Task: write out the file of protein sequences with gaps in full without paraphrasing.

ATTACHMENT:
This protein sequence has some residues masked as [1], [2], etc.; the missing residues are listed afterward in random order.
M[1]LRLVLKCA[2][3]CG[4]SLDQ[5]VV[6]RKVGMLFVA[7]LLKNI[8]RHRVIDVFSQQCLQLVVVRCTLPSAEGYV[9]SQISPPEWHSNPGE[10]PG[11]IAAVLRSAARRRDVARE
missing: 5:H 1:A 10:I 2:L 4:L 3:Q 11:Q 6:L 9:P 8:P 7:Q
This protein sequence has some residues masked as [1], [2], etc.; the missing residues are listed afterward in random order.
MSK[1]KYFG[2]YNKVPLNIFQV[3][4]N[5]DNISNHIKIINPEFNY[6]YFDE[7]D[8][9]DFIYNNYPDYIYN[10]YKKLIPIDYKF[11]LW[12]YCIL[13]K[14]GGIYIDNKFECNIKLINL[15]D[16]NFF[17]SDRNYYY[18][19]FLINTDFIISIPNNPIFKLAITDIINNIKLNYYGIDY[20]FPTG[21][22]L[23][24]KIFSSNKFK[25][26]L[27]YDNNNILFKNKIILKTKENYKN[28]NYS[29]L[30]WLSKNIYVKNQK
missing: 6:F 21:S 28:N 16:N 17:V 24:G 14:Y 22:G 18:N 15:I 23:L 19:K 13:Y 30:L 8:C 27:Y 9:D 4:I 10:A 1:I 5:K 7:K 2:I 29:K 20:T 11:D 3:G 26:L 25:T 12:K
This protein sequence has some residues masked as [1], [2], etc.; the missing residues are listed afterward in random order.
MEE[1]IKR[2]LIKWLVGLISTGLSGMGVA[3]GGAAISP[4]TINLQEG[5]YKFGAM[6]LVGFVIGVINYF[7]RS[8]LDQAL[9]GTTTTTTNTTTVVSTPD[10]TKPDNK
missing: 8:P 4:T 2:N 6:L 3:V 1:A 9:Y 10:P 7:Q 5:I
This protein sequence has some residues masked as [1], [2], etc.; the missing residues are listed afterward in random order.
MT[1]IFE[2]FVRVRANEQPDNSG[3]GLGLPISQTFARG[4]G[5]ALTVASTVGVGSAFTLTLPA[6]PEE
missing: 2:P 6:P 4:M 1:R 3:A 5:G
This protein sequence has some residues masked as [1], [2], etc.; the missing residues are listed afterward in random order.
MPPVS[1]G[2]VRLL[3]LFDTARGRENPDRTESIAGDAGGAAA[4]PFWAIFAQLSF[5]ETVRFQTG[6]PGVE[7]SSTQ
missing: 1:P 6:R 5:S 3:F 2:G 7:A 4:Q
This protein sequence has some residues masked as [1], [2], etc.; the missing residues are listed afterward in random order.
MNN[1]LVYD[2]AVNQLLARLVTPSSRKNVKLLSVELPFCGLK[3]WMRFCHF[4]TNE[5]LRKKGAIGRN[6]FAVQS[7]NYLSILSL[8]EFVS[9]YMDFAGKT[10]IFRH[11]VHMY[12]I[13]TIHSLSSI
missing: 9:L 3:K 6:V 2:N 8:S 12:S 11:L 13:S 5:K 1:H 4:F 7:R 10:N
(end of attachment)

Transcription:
This protein sequence has some residues masked as [1], [2], etc.; the missing residues are listed afterward in random order.
M[1]LRLVLKCA[2][3]CG[4]SLDQ[5]VV[6]RKVGMLFVA[7]LLKNI[8]RHRVIDVFSQQCLQLVVVRCTLPSAEGYV[9]SQISPPEWHSNPGE[10]PG[11]IAAVLRSAARRRDVARE
missing: 5:H 1:A 10:I 2:L 4:L 3:Q 11:Q 6:L 9:P 8:P 7:Q
This protein sequence has some residues masked as [1], [2], etc.; the missing residues are listed afterward in random order.
MSK[1]KYFG[2]YNKVPLNIFQV[3][4]N[5]DNISNHIKIINPEFNY[6]YFDE[7]D[8][9]DFIYNNYPDYIYN[10]YKKLIPIDYKF[11]LW[12]YCIL[13]K[14]GGIYIDNKFECNIKLINL[15]D[16]NFF[17]SDRNYYY[18][19]FLINTDFIISIPNNPIFKLAITDIINNIKLNYYGIDY[20]FPTG[21][22]L[23][24]KIFSSNKFK[25][26]L[27]YDNNNILFKNKIILKTKENYKN[28]NYS[29]L[30]WLSKNIYVKNQK
missing: 6:F 21:S 28:N 16:N 17:V 24:G 14:Y 22:G 18:N 15:I 23:L 19:K 13:Y 30:L 8:C 27:Y 9:D 4:I 10:A 1:I 5:K 7:K 2:I 29:K 20:T 11:D 3:G 26:L 25:T 12:K
This protein sequence has some residues masked as [1], [2], etc.; the missing residues are listed afterward in random order.
MEE[1]IKR[2]LIKWLVGLISTGLSGMGVA[3]GGAAISP[4]TINLQEG[5]YKFGAM[6]LVGFVIGVINYF[7]RS[8]LDQAL[9]GTTTTTTNTTTVVSTPD[10]TKPDNK
missing: 8:P 4:T 2:N 6:L 3:V 1:A 9:Y 10:P 7:Q 5:I
This protein sequence has some residues masked as [1], [2], etc.; the missing residues are listed afterward in random order.
MT[1]IFE[2]FVRVRANEQPDNSG[3]GLGLPISQTFARG[4]G[5]ALTVASTVGVGSAFTLTLPA[6]PEE
missing: 2:P 6:P 4:M 1:R 3:A 5:G
This protein sequence has some residues masked as [1], [2], etc.; the missing residues are listed afterward in random order.
MPPVS[1]G[2]VRLL[3]LFDTARGRENPDRTESIAGDAGGAAA[4]PFWAIFAQLSF[5]ETVRFQTG[6]PGVE[7]SSTQ
missing: 1:P 6:R 5:S 3:F 2:G 7:A 4:Q
This protein sequence has some residues masked as [1], [2], etc.; the missing residues are listed afterward in random order.
MNN[1]LVYD[2]AVNQLLARLVTPSSRKNVKLLSVELPFCGLK[3]WMRFCHF[4]TNE[5]LRKKGAIGRN[6]FAVQS[7]NYLSILSL[8]EFVS[9]YMDFAGKT[10]IFRH[11]VHMY[12]I[13]TIHSLSSI
missing: 9:L 3:K 6:V 2:N 8:S 12:S 11:L 13:S 5:K 1:H 4:F 7:R 10:N